A Spectrum of Superpowers in Play Therapy





A Spectrum of Superpowers in Play Therapy

Presented by: Cynthia Manley, MA, CCC, RCT, CPT

 Saturday and Sunday, October 5 & 6, 2024     9:00 a.m. – 3:30 p.m. Eastern Time

On-line Synchronous (live instructor) training

Course Content

Is Autism Spectrum Disorder a disability, Superpower or combination of both? In
this course, we explore a new way of looking at this diagnosis and using this
lens in play therapy. We will balance theoretical and factual knowledge with
examples of clinical experiences. In the first part of the course, we review up
to date information about Autism Spectrum Disorder. Further, we investigate the
dimensions of Autism including executive function, sensory-based challenges,
emotional regulation, and social skills.

Participants then identify and engage in both directive and non-directive play therapy with
clients on the spectrum after we review case conceptualization and treatment planning.
The Superpowers of ASD will also be investigated.

Certificate Outcomes: 

  1. Name some Superpowers of ASD that might emerge in Play Therapy and explain how they might create resilience factors for clients and caregivers.
  2. List diagnostic criteria for ASD that are relevant for play therapy.
  3. Name common myths/misinformation about ASD that might hinder progress in Play Therapy.
  4. Explain the concept of Executive Function and how it applies to Play Therapy.
  5. Describe the grief process of parents/caregivers and how it impacts Play Therapy.
  6. Name research-based play therapy interventions that would be appropriate for clients on the spectrum.
  1. Conceptualize cases for children/teens on the spectrum and create Play Therapy treatment plans that address dysregulation, lagging social skills, sensory based challenges, executive functioning and the superpowers of having autism.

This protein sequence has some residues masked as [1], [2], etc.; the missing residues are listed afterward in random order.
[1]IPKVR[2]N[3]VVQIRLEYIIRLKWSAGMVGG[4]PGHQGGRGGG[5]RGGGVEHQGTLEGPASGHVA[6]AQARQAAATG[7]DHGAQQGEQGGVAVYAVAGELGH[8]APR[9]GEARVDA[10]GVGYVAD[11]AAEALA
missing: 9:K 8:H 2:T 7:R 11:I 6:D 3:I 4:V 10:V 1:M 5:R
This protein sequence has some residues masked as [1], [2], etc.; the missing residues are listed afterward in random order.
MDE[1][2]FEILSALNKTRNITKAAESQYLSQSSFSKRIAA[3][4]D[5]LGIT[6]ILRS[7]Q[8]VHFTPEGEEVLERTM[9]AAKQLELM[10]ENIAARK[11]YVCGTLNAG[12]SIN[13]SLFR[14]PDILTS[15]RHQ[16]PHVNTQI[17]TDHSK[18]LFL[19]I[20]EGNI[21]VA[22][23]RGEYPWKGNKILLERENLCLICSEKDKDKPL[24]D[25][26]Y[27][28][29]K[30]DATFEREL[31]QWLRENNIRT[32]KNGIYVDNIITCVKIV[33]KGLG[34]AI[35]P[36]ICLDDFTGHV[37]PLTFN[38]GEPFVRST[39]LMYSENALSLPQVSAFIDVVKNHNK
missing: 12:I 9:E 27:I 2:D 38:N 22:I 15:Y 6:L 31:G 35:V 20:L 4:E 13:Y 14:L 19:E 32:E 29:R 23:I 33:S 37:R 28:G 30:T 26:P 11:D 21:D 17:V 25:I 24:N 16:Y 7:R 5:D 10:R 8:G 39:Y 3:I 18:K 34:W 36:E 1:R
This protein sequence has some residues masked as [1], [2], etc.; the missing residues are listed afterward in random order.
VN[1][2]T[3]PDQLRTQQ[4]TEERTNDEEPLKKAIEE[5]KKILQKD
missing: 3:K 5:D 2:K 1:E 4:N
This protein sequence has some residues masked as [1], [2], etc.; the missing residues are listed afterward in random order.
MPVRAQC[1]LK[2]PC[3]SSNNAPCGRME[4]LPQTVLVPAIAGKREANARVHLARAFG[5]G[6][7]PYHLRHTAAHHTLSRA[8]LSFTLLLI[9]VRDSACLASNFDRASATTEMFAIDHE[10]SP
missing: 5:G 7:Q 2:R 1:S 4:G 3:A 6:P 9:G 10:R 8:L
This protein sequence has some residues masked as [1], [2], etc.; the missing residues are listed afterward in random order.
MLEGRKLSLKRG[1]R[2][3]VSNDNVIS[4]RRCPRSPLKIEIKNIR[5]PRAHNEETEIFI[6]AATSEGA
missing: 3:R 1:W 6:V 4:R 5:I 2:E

1. Identify directive and non-directive play therapy approaches that address: dysregulation issues, lagging social skills, sensory based challenges and executive functioning.
  1. Discuss ways to involve caregivers in the play therapy process.

Biography of Instructor

Cynthia Manley, MA, CCC, RCT, CPT

My name is Cynthia Manley and I am the owner of Shifting Tides Play Therapy in Bedford, Nova Scotia. I am a Certified Play Therapist through the Canadian Association for Play Therapy. I am a Registered Counselling Therapist in Nova Scotia.  I got my Master of Arts in Professional Mental Health Counselling from Lewis and Clark College in Portland, Oregon. I am a Supervisor in Training for the Canadian Association for Play Therapy.

My training in counselling therapy came later in my life and has been heavily informed by immigration and an awareness of my own life experience and privilege.  I was a Special Education teacher in California, British Columbia, and Oregon before becoming a counsellor. My son is on the Autism Spectrum, and I have been through the immigration process when I moved to Canada. When I was a teacher, my students with special needs were the children of migrant farm workers from Mexico. My students had diagnoses of Autism Spectrum Disorder, Traumatic Brain Injury, various processing disorders, and intellectual disabilities. Through working with families in various settings, walking alongside them and reflecting on my own experiences,  I have seen the complexities involved with social locations and the intersections of people’s lives: culture, race, class, gender, and on and on.  For me, as a therapist, my work is always to follow the lead of the client, to meet them where they are, and to offer integrated approaches to support them in healing and growth.


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